Some Historic Canals.

Some Historic Canals.

The canal is an ancient institution. It co-exists with the remotest periods of human history, since the primitive man discovered the value of an artificial waterway across a peninsula, or from one remote stream to the navigable waters of another. Historians allude to these artificial channels as existing in Egypt and elsewhere in the far away centuries preceding the Christian era. In the year 1829 the Chinese completed an imperial canal that traversed a distance of tooo miles, a forty days sail for the Mongolian junk. In Ib8i the famous Languedoc canal was completed. This gave France an artificial waterway 148 miles in length, with a summit level of 600 feet above the sea, and including upwards of 100 locks and fifty aqueducts. In Great Britain Roman spades dug the first canal, one or more of which are holding water to-day. The canals of the United Kingdom now exceed 47.000 miles in length, and are among the best of their kind in the world. The Manchester canal, now in course of construction, will, when completed, be a masterpiece of enterprise and engineering skill, and will place the Manchester manufacturer in direct and unbroken communication with the ocean. The North Holland canal was completed in 1822 and is fifty miles in length. The Amsterdam and other artificial waterways are among the most vital auxiliar es of Dutch commerce and prosperity. The Suez canal, which, up to the date of its completion, was the most stupendous undertaking of its kind in modern history, extends from Port Said on the Mediterranean to Suez on the Red Sea, the whole length of navigation being eighty-eight geographical miles.

This trans-Egyptian waterway is navigable by steamers 400 feet in length and fifty feet beam, the cost of this gigantic enterprise, including its harbors, being about $100,000,000. In the Western hemisphere, both in the United States and the Canadas, the inland canal has long been an economic necessity, and in the KMC and Welland, etc., we have examples of their service. In a strictly national sense we have the magnificent mistake of Panama, with its big holes and insolvent stockholders. At Nicaragua American enterprise’is already at work. The importance of this canal to the United States and to other commercial nations as a route between the Atlantic and Pacific, is probably beyond any present calculation, and is of so undeniable a value that, be the engineering difficulties what they may. the consummation of the idea is among the historic certainties of the future.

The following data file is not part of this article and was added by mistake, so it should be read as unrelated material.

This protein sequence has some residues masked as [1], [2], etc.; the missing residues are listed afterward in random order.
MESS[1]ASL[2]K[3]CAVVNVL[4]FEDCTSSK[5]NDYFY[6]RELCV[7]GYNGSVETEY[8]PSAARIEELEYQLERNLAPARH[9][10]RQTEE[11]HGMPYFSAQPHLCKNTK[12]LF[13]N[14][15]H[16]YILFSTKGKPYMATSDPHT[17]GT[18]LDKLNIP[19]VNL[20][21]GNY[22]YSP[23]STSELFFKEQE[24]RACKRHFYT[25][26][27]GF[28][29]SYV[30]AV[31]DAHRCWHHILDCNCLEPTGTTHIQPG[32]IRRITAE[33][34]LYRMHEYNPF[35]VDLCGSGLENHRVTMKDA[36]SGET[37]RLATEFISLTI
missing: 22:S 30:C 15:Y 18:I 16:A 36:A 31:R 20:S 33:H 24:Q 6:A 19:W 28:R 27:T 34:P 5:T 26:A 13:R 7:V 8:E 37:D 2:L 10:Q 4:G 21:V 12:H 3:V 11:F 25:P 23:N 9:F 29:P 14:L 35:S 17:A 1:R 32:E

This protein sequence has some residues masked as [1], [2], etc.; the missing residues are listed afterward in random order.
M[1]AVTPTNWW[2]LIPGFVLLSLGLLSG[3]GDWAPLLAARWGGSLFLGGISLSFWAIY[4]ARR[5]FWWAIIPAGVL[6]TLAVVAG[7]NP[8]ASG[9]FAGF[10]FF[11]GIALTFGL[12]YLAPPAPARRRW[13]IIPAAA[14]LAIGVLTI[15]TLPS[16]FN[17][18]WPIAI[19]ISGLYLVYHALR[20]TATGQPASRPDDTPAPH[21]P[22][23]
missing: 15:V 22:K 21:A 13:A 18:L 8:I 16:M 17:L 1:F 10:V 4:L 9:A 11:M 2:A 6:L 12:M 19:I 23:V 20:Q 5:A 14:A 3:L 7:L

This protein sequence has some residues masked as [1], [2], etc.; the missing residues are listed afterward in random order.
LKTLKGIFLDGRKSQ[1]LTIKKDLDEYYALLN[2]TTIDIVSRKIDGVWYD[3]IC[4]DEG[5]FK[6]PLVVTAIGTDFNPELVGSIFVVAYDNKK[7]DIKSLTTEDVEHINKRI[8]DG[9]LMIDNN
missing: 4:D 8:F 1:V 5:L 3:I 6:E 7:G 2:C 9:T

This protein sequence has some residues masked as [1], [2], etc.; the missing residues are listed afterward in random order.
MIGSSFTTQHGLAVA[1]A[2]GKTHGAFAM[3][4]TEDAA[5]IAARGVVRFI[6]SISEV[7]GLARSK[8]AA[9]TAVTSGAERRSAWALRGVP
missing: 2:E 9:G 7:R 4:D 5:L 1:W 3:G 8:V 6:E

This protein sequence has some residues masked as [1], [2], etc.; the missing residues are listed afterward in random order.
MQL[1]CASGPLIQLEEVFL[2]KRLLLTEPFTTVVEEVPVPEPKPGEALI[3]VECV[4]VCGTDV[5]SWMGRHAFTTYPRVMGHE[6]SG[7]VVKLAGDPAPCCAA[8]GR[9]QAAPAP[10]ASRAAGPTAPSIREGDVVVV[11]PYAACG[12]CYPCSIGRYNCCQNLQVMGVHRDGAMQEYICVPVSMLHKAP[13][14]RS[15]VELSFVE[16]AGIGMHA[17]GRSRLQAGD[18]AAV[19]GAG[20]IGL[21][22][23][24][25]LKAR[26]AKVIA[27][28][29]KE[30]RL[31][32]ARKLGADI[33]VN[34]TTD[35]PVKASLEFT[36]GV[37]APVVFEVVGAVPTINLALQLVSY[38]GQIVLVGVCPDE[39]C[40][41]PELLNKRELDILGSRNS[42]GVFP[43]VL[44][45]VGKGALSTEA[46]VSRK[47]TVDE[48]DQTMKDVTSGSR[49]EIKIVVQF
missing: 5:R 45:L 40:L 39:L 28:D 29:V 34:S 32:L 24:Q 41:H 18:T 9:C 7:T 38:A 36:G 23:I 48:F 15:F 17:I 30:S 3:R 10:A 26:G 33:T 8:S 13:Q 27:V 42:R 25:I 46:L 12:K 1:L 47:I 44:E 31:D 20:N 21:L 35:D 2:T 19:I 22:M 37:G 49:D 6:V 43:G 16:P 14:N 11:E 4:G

Some Historic Canals

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Some Historic Canals

The canal is an ancient institution. It co-exists with the remotest periods of human history, since the primitive man discovered the value of an artificial waterway across a peninsula, or from one remote stream to the navigable waters of another. Historians allude to these artificial channels as existing in Egypt and elsewhere in the far away centuries preceding the Christian era. In the year 1289 the Chinese completed an imperial canal that traversed a distance of 1000 miles, a forty days’ sail for the Mongolian junk. In t68r the famous Languedoc can il was completed. This gave France nn artificial waterway 148 miles in length, with a summit level of 600 feet above the sea, and including upwards of too locks and fifty aqueducts. In Great Britain Roman spades dug the first canal, one or more of which are holding water today. The canals of the United Kingdom now exceed 47,000 miles in length anil are amongst the best of their kind in the world. The Manchester canal, now in course of construction, will, when completed, be a masterpiece of enterprise and engineering*skill, and will place the Manchester manufacturer in direct and unbroken communication with the ocean. The North Holland canal was completed in 1822, and is fifty miles in length. The Amsterdam and other artificial waterways arc among the most vital auxiliaries of Dutch commerce and prosperity. The Suez canal, which up to the date of its completion was the most stupendous undertaking of its kind in modern history, extends from Port Said on the Mediterranean to Suez on the Red Sea, the whole length of navigation being eighty-eight geographical miles. This trans-Egyptian waterway is navigable by steamers 400 feet in length and 50 feet beam, the cost of this gigantic enterprise, including its harbors, being about $100,000,000.

In the Western hemisphere, both in the United States and the Canadas, the inland canal has long been an economic necessity, and in the Erie and the Welland, etc., we have examples of their service. In a strictly national sense we have the magnificent mistake of Panama, with its big holes and insolvent stockholders. At Nicaragua American enterprise is already at work. The importance of this canal to the United States and to other commercial nations, as a route between the Atlantic and Pacific, is probably beyond any present calculation and is of so undeniable a value that be the engineering difficulties what they may, the consummation of the idea is among the historic certainties of the future.